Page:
The context of the “spiritual gifts” chapter (Chapter 12) of Paul’s First Letter to the Corinthians helps us to see why he is telling us about them. 1 Cor. 12:1-3 Paul is addressing the problem of how not to be led astray (back to idolatry). This calls for discernment through the Holy Spirit. From here, Paul launches into a description of various gifts given by the Holy Spirit “for the common good” (v. 7).
We must first notice that each gift is vitally important to the health of the body. All of them are given by and powered by the Holy Spirit. Ultimately, every gift assists in spiritual discernment of God’s will. Does this mean that any gift has a right to assert itself over the rest of the gifts? The whole-body analogy that follows in v. 12-26 suggests otherwise. Only Jesus is the head, leading us through His Spirit. The rest of us follow Jesus rather than a designated human being.
An apostle seems to be a church planter in new territories. Of course he/she would have great influence in a church he/she had just planted. But the thing about apostles is that they move on to eventually plant other churches.
Prophets offer advice about what is coming or about what is happening “below the surface” in the church. Sometimes this advice comes from a “thus saith the Lord.” Other times it comes from common sense, wisdom or inspiration given to someone else in the congregation, but articulated by the prophet. Of course a prophet, especially one with a good record of being accurate, will have an influence in a congregation.
Paul’s words about the importance of every gift and the need for all of the parts of the body suggest that no one person has everything needed to “run” the congregation or make all of the decisions that need to be made.
If the list of gifts in 12:28 is indicative of the relative importance of the gifts, it is interesting to note that the gift of “administration” is the second-last on the list, ahead of only “tongues.” Is is possible that a gift of leadership is not intended to actually rule the church? How else could such a gift work in the church? The word itself, kybernesis began as the Greek word for steering or piloting a boat. (It is also the root of our word “cybernetics.”) Does this mean that this person is in charge of overall decision-making?
Not usually. Even today, a ship’s captain will hand over the tiller of his ship to a qualified pilot when entering the St. Lawrence Seaway, for example. The pilot knows what hazards to avoid in the waters he knows. Once finished, the Captain takes control back.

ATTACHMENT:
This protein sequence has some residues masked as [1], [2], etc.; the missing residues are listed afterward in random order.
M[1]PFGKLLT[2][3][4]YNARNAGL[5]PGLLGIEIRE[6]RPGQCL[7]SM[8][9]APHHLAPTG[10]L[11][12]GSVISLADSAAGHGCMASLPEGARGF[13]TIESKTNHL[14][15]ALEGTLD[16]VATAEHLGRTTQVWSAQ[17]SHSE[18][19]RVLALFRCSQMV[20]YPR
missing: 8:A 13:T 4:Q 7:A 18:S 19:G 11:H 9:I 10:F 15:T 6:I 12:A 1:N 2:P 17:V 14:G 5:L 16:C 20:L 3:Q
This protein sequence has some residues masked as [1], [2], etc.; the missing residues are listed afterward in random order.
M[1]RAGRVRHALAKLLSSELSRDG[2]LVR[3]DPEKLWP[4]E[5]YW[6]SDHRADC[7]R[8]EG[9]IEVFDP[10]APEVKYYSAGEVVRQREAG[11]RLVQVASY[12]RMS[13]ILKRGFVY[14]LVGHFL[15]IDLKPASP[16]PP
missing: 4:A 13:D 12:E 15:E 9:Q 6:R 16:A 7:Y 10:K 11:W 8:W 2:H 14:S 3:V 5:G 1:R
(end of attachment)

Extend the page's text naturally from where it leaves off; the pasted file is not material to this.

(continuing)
Perhaps the best translation of “administration” is the one in the New Living Translation: “those who can get others to work together.” In the context, this would seem to be a gift for coordination, not subordination.
Brian J. Dodd, author of Empowered Church Leadership, has very important things to say about ministry in the Spirit. The current wisdom about leadership is that “vision” is very important. Almost every seminary program has classes about vision in leadership, and they usually define it as “a picture held in your mind’s eye about the way things could be or should be in the days ahead” [p. 163, quoting George Barna].
He has this to say about “vision” as currently taugh throughout both secular and seminary leadership training programs, “In secular circles we can find boldfaced assertions that control is the motivation for executives to pursue this kind of vision.” On the next page he makes a bold claim of his own, “Biblical vision is clearly and only prophetic vision, revelations that come from God supernaturally…This is the spiritual gift that is promised to be restored in the church in the last days with the coming of Jesus.”
It makes sense, then, that Paul (an apostle and prophet) values the prophetic gift more highly than that of leadership. Revelation trumps vision anyday. The word translated “vision” in the oft-quoted Prov. 29:18, (“Where there is no vision, the people perish.” KJV) actually means “revelation.” Using the word as though the modern kind of business “vision” is intended is a violation of the integrity of that scripture.
Paul concludes the matter in a way that is also often misunderstood, when he recommends that we “desire the best gifts.” Once again, the NLT has a good grasp of the difference when it translates this as, “you should desire the most helpful gifts.” The most helpful gifts. Paul is a apostle. Of course the most helpful gifts are the ones that further the gospel message, as far as he is concerned. To the apostle, administration does not spread the gospel anywhere near as much as solid preaching or even healings.
Furthermore, it also makes sense of context of the chapter that follows: about how love is the motivation for using the gifts to serve the entire body for the ultimate glory of God (including evangelism). This is why the “Love Chapter” (Chapter 13) of 1 Corinthians falls in the middle of two chapters devoted to spiritual gifts. Love is the key to unlocking the power of the mighty and wonderful gifts given to us by the Holy Spirit in order that we may discern God’s will for us today.